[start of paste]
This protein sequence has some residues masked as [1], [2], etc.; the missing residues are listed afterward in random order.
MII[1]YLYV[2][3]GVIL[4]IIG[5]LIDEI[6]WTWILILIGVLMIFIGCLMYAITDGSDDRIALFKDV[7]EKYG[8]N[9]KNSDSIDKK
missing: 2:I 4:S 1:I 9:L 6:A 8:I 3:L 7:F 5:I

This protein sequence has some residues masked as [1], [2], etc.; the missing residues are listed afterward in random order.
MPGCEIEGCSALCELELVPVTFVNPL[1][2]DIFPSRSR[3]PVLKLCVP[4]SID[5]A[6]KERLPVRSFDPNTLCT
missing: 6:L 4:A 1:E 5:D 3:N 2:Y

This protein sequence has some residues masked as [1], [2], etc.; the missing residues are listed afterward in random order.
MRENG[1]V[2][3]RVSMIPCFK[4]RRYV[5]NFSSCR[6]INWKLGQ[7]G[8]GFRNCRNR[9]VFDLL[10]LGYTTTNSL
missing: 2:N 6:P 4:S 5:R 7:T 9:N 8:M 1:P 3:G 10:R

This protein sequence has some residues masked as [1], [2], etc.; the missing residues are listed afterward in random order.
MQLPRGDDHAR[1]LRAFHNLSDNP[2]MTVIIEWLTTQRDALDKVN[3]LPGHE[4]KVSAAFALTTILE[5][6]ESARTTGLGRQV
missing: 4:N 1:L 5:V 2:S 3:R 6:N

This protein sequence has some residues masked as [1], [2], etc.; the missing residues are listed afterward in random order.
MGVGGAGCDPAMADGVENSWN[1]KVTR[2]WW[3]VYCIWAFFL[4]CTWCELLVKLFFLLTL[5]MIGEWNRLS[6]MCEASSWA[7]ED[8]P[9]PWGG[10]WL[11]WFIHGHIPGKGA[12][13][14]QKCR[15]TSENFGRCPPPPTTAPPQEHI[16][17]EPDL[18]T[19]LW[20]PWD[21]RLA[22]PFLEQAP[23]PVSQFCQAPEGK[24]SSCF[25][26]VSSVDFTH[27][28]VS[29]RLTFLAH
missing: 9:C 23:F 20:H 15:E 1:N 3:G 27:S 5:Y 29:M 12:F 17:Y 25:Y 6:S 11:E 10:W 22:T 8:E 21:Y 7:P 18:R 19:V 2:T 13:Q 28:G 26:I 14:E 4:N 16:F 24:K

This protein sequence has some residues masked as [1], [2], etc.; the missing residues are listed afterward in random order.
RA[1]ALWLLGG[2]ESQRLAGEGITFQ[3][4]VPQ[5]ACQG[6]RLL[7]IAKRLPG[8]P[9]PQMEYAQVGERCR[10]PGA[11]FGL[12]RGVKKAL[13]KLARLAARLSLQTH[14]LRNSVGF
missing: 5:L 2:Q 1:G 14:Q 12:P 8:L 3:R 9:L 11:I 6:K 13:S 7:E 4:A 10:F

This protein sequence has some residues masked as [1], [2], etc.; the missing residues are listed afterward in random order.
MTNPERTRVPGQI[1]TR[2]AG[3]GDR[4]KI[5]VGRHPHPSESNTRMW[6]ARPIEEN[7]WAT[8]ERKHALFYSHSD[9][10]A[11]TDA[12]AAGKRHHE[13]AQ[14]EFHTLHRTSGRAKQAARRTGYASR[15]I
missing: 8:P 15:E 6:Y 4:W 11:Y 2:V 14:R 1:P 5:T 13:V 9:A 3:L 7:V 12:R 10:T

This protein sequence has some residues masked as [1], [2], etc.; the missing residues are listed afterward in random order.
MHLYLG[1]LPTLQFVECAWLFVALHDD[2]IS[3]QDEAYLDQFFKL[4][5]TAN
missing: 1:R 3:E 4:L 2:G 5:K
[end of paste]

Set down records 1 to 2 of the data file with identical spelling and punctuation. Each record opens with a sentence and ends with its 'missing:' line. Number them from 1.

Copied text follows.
This protein sequence has some residues masked as [1], [2], etc.; the missing residues are listed afterward in random order.
MII[1]YLYV[2][3]GVIL[4]IIG[5]LIDEI[6]WTWILILIGVLMIFIGCLMYAITDGSDDRIALFKDV[7]EKYG[8]N[9]KNSDSIDKK
missing: 2:I 4:S 1:I 9:L 6:A 8:I 3:L 7:F 5:I

This protein sequence has some residues masked as [1], [2], etc.; the missing residues are listed afterward in random order.
MPGCEIEGCSALCELELVPVTFVNPL[1][2]DIFPSRSR[3]PVLKLCVP[4]SID[5]A[6]KERLPVRSFDPNTLCT
missing: 6:L 4:A 1:E 5:D 3:N 2:Y